The singers, who had been trying to console Madam Maxime, stopped and started trying to console themselves.

"Well, why can't you just put another singer in her place?" Slappy asked.

"Clearly you've never heard Madame Maxine sing," Jeffries said with a sad shake of his head. "She's one of a kind."

"No wait, that might work," the second tenor said. "In this production she wears a veil throughout, so no one will know it's not her."

"But no one sings like her," Jeffries said.

"Oh, I've been hearing her sing, alright," Slappy said. "The other guys in the paint crew said it sounds like me when I snore. Not that I snore. I don't. That's a total lie. Certainly I'd know if I snored, wouldn't I?"

Jeffries looked at Slappy for a long moment, a look on his face as if an idea were flickering to life behind those eyes. But then it was snuffed out, and he shook his head sadly.

"No. No it would never work. There's the costumes, for one thing."

"What would never work? What about the costumes?"

"Well, as you see, Madame Maxime is a … what's the word I should use? … she's a distinctive looking woman."

Slappy glanced at the large woman on the floor licking the last traces of brandy from the rim of Jeffries' flask.

"Distinctive is a good word," he said. "A build like that works for a pirate captain, but on a woman …"

"And then there's her height. Well, actually she's about your height."

"A little tall for a woman, I suppose," Slappy said, "but given her girth it just makes her look solid."

"Yes, solid. That's the word we want. But of course, there are the words. It would have to be someone who knows the words of this musical piece by heart."

"Well, that's a problem for you," Slappy said. "Even if I hadn't been listening to her rehearse for two days, I doubt anyone around here knows the poems these songs are based on as well as I do."

"You're familiar with the work?"

Slappy totally missed the avid look on Jeffries' face or he never would have answered truthfully here.

"Oh, I'm afraid I do. Know 'em by heart, know 'em like I know .. well, my own poetry."

"Well that's settled then," Jeffries said.

"What's settled?"

"You'll play the lead tomorrow night. You'll sing the role Madame Maxime was going to present. You're the right build, and with the veil the governor will never know the difference."

"Fuck you."

"No, really. This will work."

"I don't care if it will work. It's ridiculous. I'm not going to dress up like a woman and sing an opera. It's crazy."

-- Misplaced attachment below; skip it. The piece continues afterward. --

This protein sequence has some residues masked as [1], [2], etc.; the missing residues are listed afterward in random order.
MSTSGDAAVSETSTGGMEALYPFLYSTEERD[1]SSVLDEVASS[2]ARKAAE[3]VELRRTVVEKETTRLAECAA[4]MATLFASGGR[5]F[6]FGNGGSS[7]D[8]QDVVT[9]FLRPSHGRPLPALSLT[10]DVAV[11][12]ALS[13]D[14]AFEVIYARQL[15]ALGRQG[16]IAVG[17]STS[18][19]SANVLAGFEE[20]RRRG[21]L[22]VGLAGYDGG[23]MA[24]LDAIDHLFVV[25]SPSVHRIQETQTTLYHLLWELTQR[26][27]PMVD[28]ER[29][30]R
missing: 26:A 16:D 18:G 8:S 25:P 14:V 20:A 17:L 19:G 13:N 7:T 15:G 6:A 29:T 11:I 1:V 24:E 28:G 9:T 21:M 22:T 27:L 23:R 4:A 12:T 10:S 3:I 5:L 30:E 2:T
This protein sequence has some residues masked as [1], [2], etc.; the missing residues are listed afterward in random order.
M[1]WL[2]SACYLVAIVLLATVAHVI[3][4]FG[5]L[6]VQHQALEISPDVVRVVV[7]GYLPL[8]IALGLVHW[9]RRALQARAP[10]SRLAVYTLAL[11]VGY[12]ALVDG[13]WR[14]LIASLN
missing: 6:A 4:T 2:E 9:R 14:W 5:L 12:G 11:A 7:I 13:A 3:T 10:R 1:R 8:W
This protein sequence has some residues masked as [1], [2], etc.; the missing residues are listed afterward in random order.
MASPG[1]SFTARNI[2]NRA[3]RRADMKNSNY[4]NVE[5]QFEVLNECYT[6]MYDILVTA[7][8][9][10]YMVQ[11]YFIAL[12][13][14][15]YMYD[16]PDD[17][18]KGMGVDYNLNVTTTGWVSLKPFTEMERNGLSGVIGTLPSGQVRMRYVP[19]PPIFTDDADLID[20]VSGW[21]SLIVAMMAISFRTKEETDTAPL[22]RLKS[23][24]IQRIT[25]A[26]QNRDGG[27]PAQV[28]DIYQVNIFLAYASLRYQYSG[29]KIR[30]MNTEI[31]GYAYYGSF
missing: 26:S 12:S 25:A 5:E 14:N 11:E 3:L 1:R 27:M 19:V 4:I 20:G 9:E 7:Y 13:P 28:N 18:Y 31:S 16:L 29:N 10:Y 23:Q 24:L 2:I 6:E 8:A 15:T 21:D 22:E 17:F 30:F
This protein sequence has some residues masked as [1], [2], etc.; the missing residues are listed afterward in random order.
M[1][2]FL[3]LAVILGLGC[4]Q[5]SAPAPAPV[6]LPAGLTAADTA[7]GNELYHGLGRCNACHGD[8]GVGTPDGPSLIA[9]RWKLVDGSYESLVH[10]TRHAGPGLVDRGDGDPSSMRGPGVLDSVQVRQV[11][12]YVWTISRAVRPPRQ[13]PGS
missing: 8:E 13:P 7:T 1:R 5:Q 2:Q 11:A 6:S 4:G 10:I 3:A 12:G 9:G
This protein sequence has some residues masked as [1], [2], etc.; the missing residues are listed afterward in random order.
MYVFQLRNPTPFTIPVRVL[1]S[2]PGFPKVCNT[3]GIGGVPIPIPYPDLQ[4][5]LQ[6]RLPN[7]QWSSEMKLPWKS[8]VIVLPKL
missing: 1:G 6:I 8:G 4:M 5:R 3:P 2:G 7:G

The opera singers were gathered around, hope growing in faces where moments ago there was none.

"Crazy like a fox," the bass said.

"Yes, really it's an uncanny resemblance," the baritone agreed.

"No! I'm not doing it!" Slappy shouted.

"But I'd be ever so grateful and would show my appreciation, repeatedly, to the man who saved my life," the mezzo soprano said.

"Well …" Slappy said, eyeing the mezzo, who wasn't bad. Then – "No!"

"But sir," Jeffries said, "consider that you have the opportunity to save all these people's lives. Plus your own."

"Why mine?" Slappy said. "I'm not a member of the Curacao Opera Theatre."

"Not technically, but I did put your name and that of all your colleagues in the program," Jeffries said, holding up a copy. "Just my way of saying 'Thank you' for all your hard work painting the set."

"Well this is my way of saying 'Fuck you' for setting me up like this."

"Oh now, you know the saying – The show must go on!" Jeffries said, striking a stirring pose.

"I don't know if it must, but I guess this time it will," Slappy said, not with any relish.

"Then you'll do it?"

"What choice do I have?"

"Oh none, I assure you."

"Then I guess there's nothing else to discuss. Someone had better go over the blocking with me."

"What blocking? This is opera, and you're the diva. You stand wherever you bloody well want to and sing."

At that moment there was a knock. They all turned and saw Butch standing in the doorway. He cleared his throat loudly, then beckoned several times with his head.

"I think that friend of yours has some kind of tic," Jeffries said.

"Probably just needs to inventory the brushes. I'll just be a minute."

Slappy walked towards the pirate chef and in a loud, cheerful voice said, "Well, Butch! How's the set painting going?"

"Just about finished cap…. I mean, Caspar. Not captain. Why would I call a painter captain? Anyway, we're just about done."

"Good thing, because you'll never guess who's going on tomorrow night."

He reached the doorway and Butch leaned in towards him and whispered.

"Just thought you should know. McCormack thinks he's found George and Wellington's cell."